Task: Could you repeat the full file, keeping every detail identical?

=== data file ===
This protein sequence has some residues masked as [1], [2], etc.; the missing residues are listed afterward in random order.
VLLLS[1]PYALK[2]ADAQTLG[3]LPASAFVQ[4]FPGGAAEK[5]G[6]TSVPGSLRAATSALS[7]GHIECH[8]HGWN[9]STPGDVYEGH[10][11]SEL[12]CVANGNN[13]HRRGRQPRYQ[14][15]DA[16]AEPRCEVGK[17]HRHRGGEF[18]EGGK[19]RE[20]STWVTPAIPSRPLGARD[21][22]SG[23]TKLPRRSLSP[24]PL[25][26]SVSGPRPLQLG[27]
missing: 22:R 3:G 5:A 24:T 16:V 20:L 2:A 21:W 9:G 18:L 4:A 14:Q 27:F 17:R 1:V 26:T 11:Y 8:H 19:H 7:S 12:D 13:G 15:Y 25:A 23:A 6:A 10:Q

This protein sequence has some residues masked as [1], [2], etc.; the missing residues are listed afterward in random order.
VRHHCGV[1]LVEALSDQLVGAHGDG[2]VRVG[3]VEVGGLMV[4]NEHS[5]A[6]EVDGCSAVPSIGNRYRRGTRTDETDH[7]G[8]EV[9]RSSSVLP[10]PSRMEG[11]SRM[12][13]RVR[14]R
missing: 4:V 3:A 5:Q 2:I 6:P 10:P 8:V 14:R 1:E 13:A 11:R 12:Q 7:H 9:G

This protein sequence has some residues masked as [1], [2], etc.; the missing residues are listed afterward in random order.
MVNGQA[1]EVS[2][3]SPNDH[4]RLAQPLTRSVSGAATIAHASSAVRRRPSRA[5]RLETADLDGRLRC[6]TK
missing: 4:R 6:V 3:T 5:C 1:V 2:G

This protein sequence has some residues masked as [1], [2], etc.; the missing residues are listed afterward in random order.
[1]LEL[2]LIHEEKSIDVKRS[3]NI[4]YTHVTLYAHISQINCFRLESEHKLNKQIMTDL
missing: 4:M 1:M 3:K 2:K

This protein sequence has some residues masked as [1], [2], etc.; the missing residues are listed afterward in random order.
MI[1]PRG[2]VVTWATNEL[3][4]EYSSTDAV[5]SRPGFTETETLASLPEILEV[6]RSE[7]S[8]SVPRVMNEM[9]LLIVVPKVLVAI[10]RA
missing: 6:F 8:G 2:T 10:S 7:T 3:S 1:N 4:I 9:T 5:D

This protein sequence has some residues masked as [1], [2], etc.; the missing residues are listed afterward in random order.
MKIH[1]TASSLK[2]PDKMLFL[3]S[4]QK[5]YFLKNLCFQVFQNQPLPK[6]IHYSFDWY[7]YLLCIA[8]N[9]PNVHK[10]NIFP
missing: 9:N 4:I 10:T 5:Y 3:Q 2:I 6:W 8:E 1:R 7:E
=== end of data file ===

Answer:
This protein sequence has some residues masked as [1], [2], etc.; the missing residues are listed afterward in random order.
VLLLS[1]PYALK[2]ADAQTLG[3]LPASAFVQ[4]FPGGAAEK[5]G[6]TSVPGSLRAATSALS[7]GHIECH[8]HGWN[9]STPGDVYEGH[10][11]SEL[12]CVANGNN[13]HRRGRQPRYQ[14][15]DA[16]AEPRCEVGK[17]HRHRGGEF[18]EGGK[19]RE[20]STWVTPAIPSRPLGARD[21][22]SG[23]TKLPRRSLSP[24]PL[25][26]SVSGPRPLQLG[27]
missing: 22:R 3:G 5:A 24:T 16:V 20:L 2:A 21:W 9:G 18:L 4:A 14:Q 27:F 17:R 1:V 26:T 11:Y 8:H 19:H 7:S 12:D 13:G 15:Y 25:A 23:A 6:A 10:Q

This protein sequence has some residues masked as [1], [2], etc.; the missing residues are listed afterward in random order.
VRHHCGV[1]LVEALSDQLVGAHGDG[2]VRVG[3]VEVGGLMV[4]NEHS[5]A[6]EVDGCSAVPSIGNRYRRGTRTDETDH[7]G[8]EV[9]RSSSVLP[10]PSRMEG[11]SRM[12][13]RVR[14]R
missing: 4:V 3:A 5:Q 2:I 6:P 10:P 8:V 14:R 1:E 13:A 11:R 12:Q 7:H 9:G

This protein sequence has some residues masked as [1], [2], etc.; the missing residues are listed afterward in random order.
MVNGQA[1]EVS[2][3]SPNDH[4]RLAQPLTRSVSGAATIAHASSAVRRRPSRA[5]RLETADLDGRLRC[6]TK
missing: 4:R 6:V 3:T 5:C 1:V 2:G

This protein sequence has some residues masked as [1], [2], etc.; the missing residues are listed afterward in random order.
[1]LEL[2]LIHEEKSIDVKRS[3]NI[4]YTHVTLYAHISQINCFRLESEHKLNKQIMTDL
missing: 4:M 1:M 3:K 2:K

This protein sequence has some residues masked as [1], [2], etc.; the missing residues are listed afterward in random order.
MI[1]PRG[2]VVTWATNEL[3][4]EYSSTDAV[5]SRPGFTETETLASLPEILEV[6]RSE[7]S[8]SVPRVMNEM[9]LLIVVPKVLVAI[10]RA
missing: 6:F 8:G 2:T 10:S 7:T 3:S 1:N 4:I 9:T 5:D

This protein sequence has some residues masked as [1], [2], etc.; the missing residues are listed afterward in random order.
MKIH[1]TASSLK[2]PDKMLFL[3]S[4]QK[5]YFLKNLCFQVFQNQPLPK[6]IHYSFDWY[7]YLLCIA[8]N[9]PNVHK[10]NIFP
missing: 9:N 4:I 10:T 5:Y 3:Q 2:I 6:W 8:E 1:R 7:E